Sacramento Metropolitan Fire District - Fire and Administrative Units.

Escuela Bilingue Internacional - Teacher and Non-teaching Units.


SEIU v. County of Mendocino (2016) - Represented the County in a bench trial and secured a judgment on the claims before the court wherein SEIU alleged that the County had illegally contracted out for mental health services with private providers. The court found that the County was legally authorized to contract out with private providers for mental health services in an attempt to provide such services to a vulnerable sector of the community, and denied SEIU's request for a writ of mandate and injunctive relief.

Dennis Wallace v. Stanislaus County, Jury Trial #2 (2013) - Represented the County in a 4-week long jury trial and obtained a unanimous defense verdict on both claims before the jury: failure to accommodate a disability and failure to engage in the interactive process. Deputy Wallace, who had filed 15 workers' compensation claims while on duty, had a list of physical restrictions that were established by his doctor, and as a result was re-assigned to "light duty" as a bailiff. Wallace refused the re-assignment, and after saying that he did not agree with doctor's restrictions, asked for a different assignment.  When his request was denied, he sued the County. 

Selected for inclusion in Northern California Super Lawyers - Rising Stars (2017, 2018, 2019)

Jan 10, 2017

Six Statutes for the New Year

As 2017 kicks off, employers should be aware that a number of new state-wide laws and local ordinances begin taking effect.  In this blog, we highlight just a few that California’s public employers should now be implementing.

Sep 6, 2016

Do You Have Seasonal Workers? What To Know About Health & Retirement Benefit Obligations

As the summer season winds down, so do public agency departments that hire seasonal workers to staff summer camps, pools, extended park and recreation hours, and a myriad of season-specific facilities and activities. But, just how do seasonal workers impact the agency’s health and retirement benefit obligations?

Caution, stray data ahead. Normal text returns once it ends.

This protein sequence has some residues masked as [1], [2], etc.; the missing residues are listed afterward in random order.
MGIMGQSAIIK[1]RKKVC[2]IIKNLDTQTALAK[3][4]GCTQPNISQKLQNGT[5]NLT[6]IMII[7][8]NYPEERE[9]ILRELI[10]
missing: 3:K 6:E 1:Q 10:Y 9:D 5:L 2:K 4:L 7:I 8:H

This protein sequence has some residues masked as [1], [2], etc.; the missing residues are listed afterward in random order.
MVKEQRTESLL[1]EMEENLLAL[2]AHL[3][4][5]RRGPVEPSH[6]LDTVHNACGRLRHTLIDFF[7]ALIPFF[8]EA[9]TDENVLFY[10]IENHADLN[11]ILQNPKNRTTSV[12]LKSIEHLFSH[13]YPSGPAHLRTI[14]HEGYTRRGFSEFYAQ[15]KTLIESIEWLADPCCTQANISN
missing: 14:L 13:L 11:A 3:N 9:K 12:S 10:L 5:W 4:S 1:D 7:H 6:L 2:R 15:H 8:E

Aug 23, 2016

Courts Continue to Chip Away at Vested Rights

In the past few years, the courts have made it more difficult to establish a vested right to retiree medical benefits. We now have a decision that greatly reduces employee / retiree defenses that a change in benefits is unconstitutional.  The First District Court of Appeal last week upheld the Marin County Employees’ Retirement Association’s (“MCERA”) decision to prospectively limit the forms of pay and benefits included in the definition of “compensation earnable” and “pensionable compensation” – used to determine an employee’s final compensation for the purpose of determining pension benefits, finding that the change did not substantially impair current employees’ vested rights to a “reasonable” and “substantial” pension. Under this decision, the change was, thus, constitutional under state and federal law.

Feb 3, 2016

Pension Reform Follow Up

In December, we reported on renewed proposals to amend California'...

Jul 2, 2015 Business & Facilities

Is your Contractor Licensed? Protections Against Unlicensed Contractors Abound Under California Law

In accordance with Business and Professions Code section 7031, a contractor m...
Oct 23, 2014 Business & Facilities

Districts Entering into Lease-Leaseback Agreements May Validate the Action by Not Filing a Validation Action

In June 2012, the Los Alamitos Unified School District filed an action, pursu...
28 October 2020